Segovia, N.; Tamez, E.; Mena, M.

    1991-09-01

    Radon in soil surveys in Mexico have been carried out since 1974 both for uranium prospectus and to correlate mean values of the gas emanation with local telluric behaviour. The mapping includes the northern uranium mining region, the Mexican Neo volcanic Belt, the coastal areas adjacent to the zone of subduction of the Cocos Plate under the North American Plate, some of the active volcanoes of Southern Mexico and several sedimentary valleys in Central Mexico. Recording of 222 Rn alpha decay is systematically performed with LR115 track detectors. Using mean values averaged over different observation periods at fixed monitoring stations, a radon in soil map covering one third of the Mexican territory is presented. The lowest mean values have been found in areas associated with active volcanoes. The highest levels are found in uranium ore zones. Intermediate values are obtained in regions with enhanced hydrothermal activity and stations associated with intrusive rocks. (Author)

  1. Intensified coastal development in beach-nourishment zones

    Science.gov (United States)

    Lazarus, E.; Armstrong, S.; Limber, P. W.; Goldstein, E. B.; Ballinger, R.

    2016-12-01

    Population density, housing development, and property values in coastal counties along the U.S. Atlantic and Gulf Coasts continue to rise despite increasing hazard from storm impacts. Beach nourishment, a method for mitigating coastal storm damage or chronic erosion by deliberately replacing sand on an eroded beach, has been the leading form of coastal protection in the U.S. since the 1970s. However, investment in hazard protection can have the unintended consequence of encouraging development in places especially vulnerable to damage. To quantitatively compare development in nourishing and non-nourishing zones, we examine the parcel-scale housing stock of all shorefront single-family homes in the state of Florida. We find that houses in nourishing zones are significantly larger and more numerous than in non-nourishing zones. Florida represents both an advanced case of coastal risk and an exemplar of ubiquitous, fundamental challenges in coastal management. The predominance of larger homes in nourishing zones indicates a positive feedback between nourishment and development that is compounding coastal risk in zones already characterized by high vulnerability. We offer that this phenomenon represents a variant of Jevons' paradox, a theoretical argument from environmental economics in which more efficient use of a resource spurs an increase in its consumption. Here, we suggest reductions in coastal risk through hazard protection are ultimately offset or reversed by increased coastal development.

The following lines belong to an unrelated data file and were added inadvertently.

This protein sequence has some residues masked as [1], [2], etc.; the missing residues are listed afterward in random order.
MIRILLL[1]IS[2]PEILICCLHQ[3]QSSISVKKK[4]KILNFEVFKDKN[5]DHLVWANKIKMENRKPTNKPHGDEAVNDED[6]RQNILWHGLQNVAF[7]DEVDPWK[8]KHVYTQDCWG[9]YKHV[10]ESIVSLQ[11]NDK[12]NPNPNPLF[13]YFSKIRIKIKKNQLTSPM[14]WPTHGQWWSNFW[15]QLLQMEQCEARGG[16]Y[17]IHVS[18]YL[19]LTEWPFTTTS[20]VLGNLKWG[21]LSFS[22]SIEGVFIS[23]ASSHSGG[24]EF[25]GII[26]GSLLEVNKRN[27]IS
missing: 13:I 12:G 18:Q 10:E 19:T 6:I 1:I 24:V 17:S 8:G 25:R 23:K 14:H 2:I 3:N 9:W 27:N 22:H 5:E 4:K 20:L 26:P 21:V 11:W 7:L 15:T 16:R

2. Distribution characteristics of stock market liquidity

    Science.gov (United States)

    Luo, Jiawen; Chen, Langnan; Liu, Hao

    2013-12-01